“The Potomac, at this point, is a third of a mile wide, and foams over a bed of ledges crossing it at right angles like so many fractured barriers, denoting the conflict between the ridge and river when it burst through the hills. Such, with few intermissions, is the character of scenery from the Point of Rocks to Harper’s Ferry, which is built on a narrow, declivitous tongue, lying directly in the confluence of the Shenandoah and Potomac, and washed on either side by those noble streams. The railway reaches it by a stupendous curving bridge of nine hundred feet over the latter; and as the mountain steeps converge precipitously at all points about the gap, but small space is left for building with accessible convenience. Nearly all the level river-margin has been used for the National Armory, so that the town scrambles picturesquely among the upland bluffs, till the hill-top, like the end of all things, is terminated by the groves and monuments of a cemetery.
Our first visit was to the Armory, where we were introduced to all the mysteries in this wonderful assemblage of contrivances for death. Every thing was exhibited and set in motion—from the ponderous tilt-hammers, which weld steel into solidity, down to the delicate operations by which the impulse of a hair can put these terrible engines in action. I was soon struck by the fact that, after all, it is not so easy to kill a man—especially, if we consider the intricate preparations which have to be made in constructing weapons for human slaughter. We learned that a musket consists of forty-nine pieces, and that the number of operations in completing one—each of which is separately catalogued and valued—amount to three hundred and forty-six; all, in some degree, requiring different trades and various capacities for execution; so that, perhaps, no man, or no two men in the establishment, could perform the whole of them in manufacturing a perfect weapon!
I confess that, with but little turn for mechanical science, most of these complicated machines were rather surprising than comprehensible to me; so that, while my companions strolled through the apartments in quest of instruction, I followed leisurely in their rear, rather grieving than glorying in the inventive skill that had been lavished on their construction under national auspices. It may be considered more sentimental than practical in the present belligerent state of mankind, to doubt the wisdom of making military preparations under the amiable name of “defense,” yet I have never been able to understand why it should not be “constitutional” to create as well as to kill, and to make a sickle as well as a sword! Why it is that political law allows millions for the belongings of war, and denies a dollar to those genial arts which, in ten years, would do more for the progress of humanity than centuries of traditionary force have effected for its demoralization? Nay, how much more beneficially would these hundreds of workmen be employed, if government devoted their labor to the manufacture of such unpicturesque instruments as hoes, spades, rakes, axes, pitchforks, plows, and reaping machines; and if the army, which is to wield the perilous weapons that are strewn in every direction, were transmuted, under national patronage, into cultivators of those “homesteads” which politicians so cheaply vote them! But, alas! the soldier is epic, and the farmer only pastoral, and pageantry beats homeliness all the world over!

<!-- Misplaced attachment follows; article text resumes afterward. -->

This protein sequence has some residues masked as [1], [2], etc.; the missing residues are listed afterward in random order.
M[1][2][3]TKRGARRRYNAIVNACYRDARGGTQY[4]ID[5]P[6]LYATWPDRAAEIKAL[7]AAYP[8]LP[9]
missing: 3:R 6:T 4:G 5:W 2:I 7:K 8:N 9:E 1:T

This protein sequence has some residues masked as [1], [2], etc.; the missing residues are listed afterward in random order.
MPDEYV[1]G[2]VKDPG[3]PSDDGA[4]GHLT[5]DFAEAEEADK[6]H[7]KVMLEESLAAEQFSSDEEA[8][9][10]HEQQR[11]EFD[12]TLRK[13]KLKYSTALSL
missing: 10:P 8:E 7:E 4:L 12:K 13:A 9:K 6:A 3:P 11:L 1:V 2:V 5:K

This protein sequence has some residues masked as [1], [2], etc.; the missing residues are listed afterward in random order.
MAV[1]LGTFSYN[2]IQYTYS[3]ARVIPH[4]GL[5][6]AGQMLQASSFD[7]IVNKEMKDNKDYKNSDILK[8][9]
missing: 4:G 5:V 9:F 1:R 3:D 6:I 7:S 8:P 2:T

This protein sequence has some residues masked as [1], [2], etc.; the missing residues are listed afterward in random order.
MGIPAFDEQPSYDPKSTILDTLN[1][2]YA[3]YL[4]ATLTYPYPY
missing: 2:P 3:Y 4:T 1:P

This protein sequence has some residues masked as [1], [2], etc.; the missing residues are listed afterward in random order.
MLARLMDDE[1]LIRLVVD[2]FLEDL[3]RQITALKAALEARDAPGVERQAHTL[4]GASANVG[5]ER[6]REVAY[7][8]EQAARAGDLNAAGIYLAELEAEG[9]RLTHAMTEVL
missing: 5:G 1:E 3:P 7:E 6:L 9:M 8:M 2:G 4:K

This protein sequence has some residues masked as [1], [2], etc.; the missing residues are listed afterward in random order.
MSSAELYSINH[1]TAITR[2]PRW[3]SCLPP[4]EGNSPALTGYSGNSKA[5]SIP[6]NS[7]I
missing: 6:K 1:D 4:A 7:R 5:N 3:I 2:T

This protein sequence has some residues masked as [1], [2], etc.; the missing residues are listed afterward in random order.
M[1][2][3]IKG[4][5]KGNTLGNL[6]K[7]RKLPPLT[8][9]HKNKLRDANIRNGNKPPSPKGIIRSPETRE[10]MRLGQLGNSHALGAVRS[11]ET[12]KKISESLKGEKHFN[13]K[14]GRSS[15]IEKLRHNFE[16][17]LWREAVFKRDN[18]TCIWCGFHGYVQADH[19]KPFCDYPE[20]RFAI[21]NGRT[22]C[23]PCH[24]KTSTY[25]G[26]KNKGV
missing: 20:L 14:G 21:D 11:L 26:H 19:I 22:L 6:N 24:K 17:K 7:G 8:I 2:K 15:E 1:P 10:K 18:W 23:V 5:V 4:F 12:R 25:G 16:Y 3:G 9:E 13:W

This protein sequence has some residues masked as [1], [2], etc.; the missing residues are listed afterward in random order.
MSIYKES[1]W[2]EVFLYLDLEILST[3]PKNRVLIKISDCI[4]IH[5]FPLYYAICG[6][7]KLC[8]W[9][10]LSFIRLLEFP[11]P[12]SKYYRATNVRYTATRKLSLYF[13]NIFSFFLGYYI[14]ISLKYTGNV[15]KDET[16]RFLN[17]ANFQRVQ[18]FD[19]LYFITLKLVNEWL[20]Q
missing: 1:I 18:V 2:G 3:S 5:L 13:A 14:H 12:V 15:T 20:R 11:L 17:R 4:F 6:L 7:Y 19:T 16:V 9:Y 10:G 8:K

These lackadaisical fancies floated through my mind as I walked over the half mile or armory; and I hope I may not be set down as “too progressive” or “Utopian,” if I divulge them in this public confessional.
It was noon when we left the Armory and climbed to the fragment of Jefferson’s Rock, which affords the best coup d’oeil of this celebrated scenery. It was a fatiguing tramp under a mid-day sun, but we found a breeze singing down the gorge of the Shenandoah when we rested under the old pine-tree among the cliffs. The rock itself is of very little interest, except for its association with Mr. Jefferson’s name, and its remarkable poise on a massive base. The drawing at the beginning of this article presents an accurate view of the whole scene. From the gap between the fragments the prospect combines the grand and beautiful in a wonderful degree. Beyond the brow of the hill very little of the town is seen to disfigure the original features of the prospect, so that the wilderness of mountain, forest, and water may still be as freshly enjoyed as they were by the earliest travelers. Indeed it is impossible for language to sketch the spirit of the spot more vividly than is done in the bold penciling of Jefferson. “You stand,” says he, “on a very high point of land; on your right comes up the Shenandoah, having ranged the foot of the mountain a hundred miles to seek a vent; on your left approaches the Potomac in quest of a passage also. In the moment of their junction they rush together against the mountain, rend it asunder, and pass off to the sea.” In a few distinct words of outline we have the geology and geography of the spot before us; but when the sun is lower and the shadows broader than at the time of our visit, so as to impart variety of tone and effect to the scene, it is difficult to conceive a wilder prospect than the mountains forming the gap, or a more placid landscape than that which waves away beyond it, till hill, forest, and river fade in the east. There is a remarkable contrast between the roughness of the foreground and the pastoral quiet of the distance, so that the very landscape seems to teach the need and harmony of repose after struggle.
Source: Extract from Brantz Mayer. "A June Jaunt," Harper’s New Monthly Magazine, April 1857.